House Opera: Reimagining Detroit’s Vacant Homes as Vibrant Public Spaces

Architect Mitch McEwen’s project follows a rich tradition of local artists reclaiming Detroit’s abandoned spaces as public commons or art pieces for the community.

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As the city of Detroit continues to ramp up demolition of its thousands of vacant homes, other members of the community are imagining a parallel future for Detroit’s blight. One such vision has arisen from architect Mitch McEwen of the New York–based firm A(n) Office. The project House Opera involved the conversion of a vacant Detroit home into a public community arts and performance venue, which has continued to evolve both architecturally and programmatically since the project began.

As Hour Detroit points out in a feature on House Opera, McEwen’s project follows a rich tradition of local artists reclaiming Detroit’s abandoned spaces as public commons or art pieces for the community. These efforts have been an attempt to cultivate a more sustainable solution to Detroit’s blight than the thousands of demolitions currently underway in the city.

For McEwen, the project is also an opportunity to urge the city to think more broadly about the future of Detroit’s neighborhoods, to develop a consideration for the city’s social function alongside its commitment to housing. “It really evolved into a bigger idea that these houses can operate for the public, rather than trying to push them back into this private market idea of an individual house for an individual family,” said McEwen in her interview with Hour Detroit.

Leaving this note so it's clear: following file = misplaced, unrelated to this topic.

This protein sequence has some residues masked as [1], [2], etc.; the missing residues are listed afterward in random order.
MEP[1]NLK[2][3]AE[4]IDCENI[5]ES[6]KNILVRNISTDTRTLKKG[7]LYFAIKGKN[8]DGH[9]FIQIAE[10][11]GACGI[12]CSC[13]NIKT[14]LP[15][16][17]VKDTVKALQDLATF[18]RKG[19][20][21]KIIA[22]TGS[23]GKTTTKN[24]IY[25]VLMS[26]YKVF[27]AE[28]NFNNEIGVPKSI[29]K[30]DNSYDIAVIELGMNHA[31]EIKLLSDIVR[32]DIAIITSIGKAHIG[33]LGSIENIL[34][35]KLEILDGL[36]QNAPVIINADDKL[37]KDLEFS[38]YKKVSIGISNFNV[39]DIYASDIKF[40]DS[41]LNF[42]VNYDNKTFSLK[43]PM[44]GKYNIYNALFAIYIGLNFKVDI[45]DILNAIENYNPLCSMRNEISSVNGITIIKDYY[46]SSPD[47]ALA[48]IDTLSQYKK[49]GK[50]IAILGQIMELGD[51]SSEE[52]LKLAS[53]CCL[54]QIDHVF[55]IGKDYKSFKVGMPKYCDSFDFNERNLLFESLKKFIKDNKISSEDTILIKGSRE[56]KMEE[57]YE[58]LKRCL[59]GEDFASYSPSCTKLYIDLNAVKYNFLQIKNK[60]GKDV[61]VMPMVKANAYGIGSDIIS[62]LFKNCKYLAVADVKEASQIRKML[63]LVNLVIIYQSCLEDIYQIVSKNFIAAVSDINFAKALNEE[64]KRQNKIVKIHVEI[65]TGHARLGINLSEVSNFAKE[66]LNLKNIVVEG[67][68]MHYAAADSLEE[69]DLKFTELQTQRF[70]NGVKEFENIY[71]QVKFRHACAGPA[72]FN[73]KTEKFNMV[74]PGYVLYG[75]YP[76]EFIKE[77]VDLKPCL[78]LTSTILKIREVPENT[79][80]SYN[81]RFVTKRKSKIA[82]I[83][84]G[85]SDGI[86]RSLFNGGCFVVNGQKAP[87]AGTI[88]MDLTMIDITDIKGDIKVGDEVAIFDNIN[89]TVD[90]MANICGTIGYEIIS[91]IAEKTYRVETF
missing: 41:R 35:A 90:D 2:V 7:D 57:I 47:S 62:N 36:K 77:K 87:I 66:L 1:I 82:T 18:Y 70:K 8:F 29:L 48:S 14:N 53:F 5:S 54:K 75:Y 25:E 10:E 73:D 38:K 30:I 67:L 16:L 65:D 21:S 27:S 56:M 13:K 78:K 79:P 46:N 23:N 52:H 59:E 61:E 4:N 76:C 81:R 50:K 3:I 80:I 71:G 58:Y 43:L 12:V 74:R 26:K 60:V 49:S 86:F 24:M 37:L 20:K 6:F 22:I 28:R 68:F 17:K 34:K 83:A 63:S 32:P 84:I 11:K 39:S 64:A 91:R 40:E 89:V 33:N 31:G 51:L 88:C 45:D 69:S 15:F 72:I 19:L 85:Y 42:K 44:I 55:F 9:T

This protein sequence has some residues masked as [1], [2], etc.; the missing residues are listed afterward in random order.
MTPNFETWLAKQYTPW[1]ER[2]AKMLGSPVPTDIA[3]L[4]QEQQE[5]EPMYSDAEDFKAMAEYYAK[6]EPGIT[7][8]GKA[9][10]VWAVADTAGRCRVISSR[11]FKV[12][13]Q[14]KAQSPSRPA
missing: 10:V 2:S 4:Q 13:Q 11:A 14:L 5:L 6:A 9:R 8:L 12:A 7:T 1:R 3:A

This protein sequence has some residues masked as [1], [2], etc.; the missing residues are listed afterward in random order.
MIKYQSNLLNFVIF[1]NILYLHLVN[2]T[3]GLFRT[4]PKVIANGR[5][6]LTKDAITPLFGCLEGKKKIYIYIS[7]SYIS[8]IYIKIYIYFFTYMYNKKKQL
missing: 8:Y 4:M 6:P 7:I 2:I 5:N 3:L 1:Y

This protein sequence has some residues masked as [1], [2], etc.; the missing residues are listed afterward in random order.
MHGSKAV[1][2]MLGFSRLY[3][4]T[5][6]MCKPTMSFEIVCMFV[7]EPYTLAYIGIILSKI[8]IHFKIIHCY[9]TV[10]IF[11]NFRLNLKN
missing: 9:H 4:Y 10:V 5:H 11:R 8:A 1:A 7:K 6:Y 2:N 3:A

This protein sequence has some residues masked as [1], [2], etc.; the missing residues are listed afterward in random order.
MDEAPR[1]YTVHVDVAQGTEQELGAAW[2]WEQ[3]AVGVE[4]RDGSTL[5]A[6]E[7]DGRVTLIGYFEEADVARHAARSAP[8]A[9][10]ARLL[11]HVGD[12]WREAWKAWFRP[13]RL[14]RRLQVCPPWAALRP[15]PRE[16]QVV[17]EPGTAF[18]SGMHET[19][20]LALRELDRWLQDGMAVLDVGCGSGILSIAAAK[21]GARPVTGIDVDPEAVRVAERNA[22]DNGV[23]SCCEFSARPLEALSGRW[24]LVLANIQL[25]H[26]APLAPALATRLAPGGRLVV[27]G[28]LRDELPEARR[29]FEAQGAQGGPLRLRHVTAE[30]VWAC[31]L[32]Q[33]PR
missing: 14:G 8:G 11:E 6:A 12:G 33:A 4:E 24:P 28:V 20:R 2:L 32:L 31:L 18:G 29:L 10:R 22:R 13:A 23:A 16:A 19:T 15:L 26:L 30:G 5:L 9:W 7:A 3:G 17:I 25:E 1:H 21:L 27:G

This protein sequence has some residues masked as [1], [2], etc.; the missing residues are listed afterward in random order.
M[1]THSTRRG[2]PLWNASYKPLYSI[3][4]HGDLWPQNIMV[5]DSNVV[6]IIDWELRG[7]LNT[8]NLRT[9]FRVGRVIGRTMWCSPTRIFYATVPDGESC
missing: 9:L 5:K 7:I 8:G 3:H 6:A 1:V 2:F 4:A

McEwen purchased the property back in 2012 through a public auction for $1,200. Since then, she has received grants from the Graham Foundation and the Knight Foundation to fund the renovation of the derelict home into a performing arts venue. McEwen also ran a successful crowd-funding campaign in 2015 to continue to raise funds for the home’s transformation.

The most prominent architectural gesture engendered in the new arts space is the stage, created from removing one of the side walls, opening up the house to the outdoors. McEwen also removed the second story of the home and stripped the interior down to its timber foundations, creating a tall, gabled space. Outside, the home is covered in an abstract black-and-white pattern on Tyvek.

Mitch McEwen discusses living and working in Detroit with urbanNext.

Last summer, House Opera hosted Sigi Fest, a two-day festival of programming curated by Afrofuturist Ingrid LaFleur from the organization AFROTOPIA, an event described as “a time to heal and celebrate using spirit science, art, music and performance.” House Opera intends to continue the festival in the summer of 2017.

For McEwen, the project will continue to serve as an experiment for the roles architecture can play in facilitating new modes of community engagement. “I’m more interested in the kind of ways of living, sharing and engaging that maybe we figured out on our cell phones or we figured out in poetry but we haven’t figured out in terms of a building or a place,” she said.

Follow House Opera to learn more about its evolution and upcoming programming.

All images via Hour Detroit

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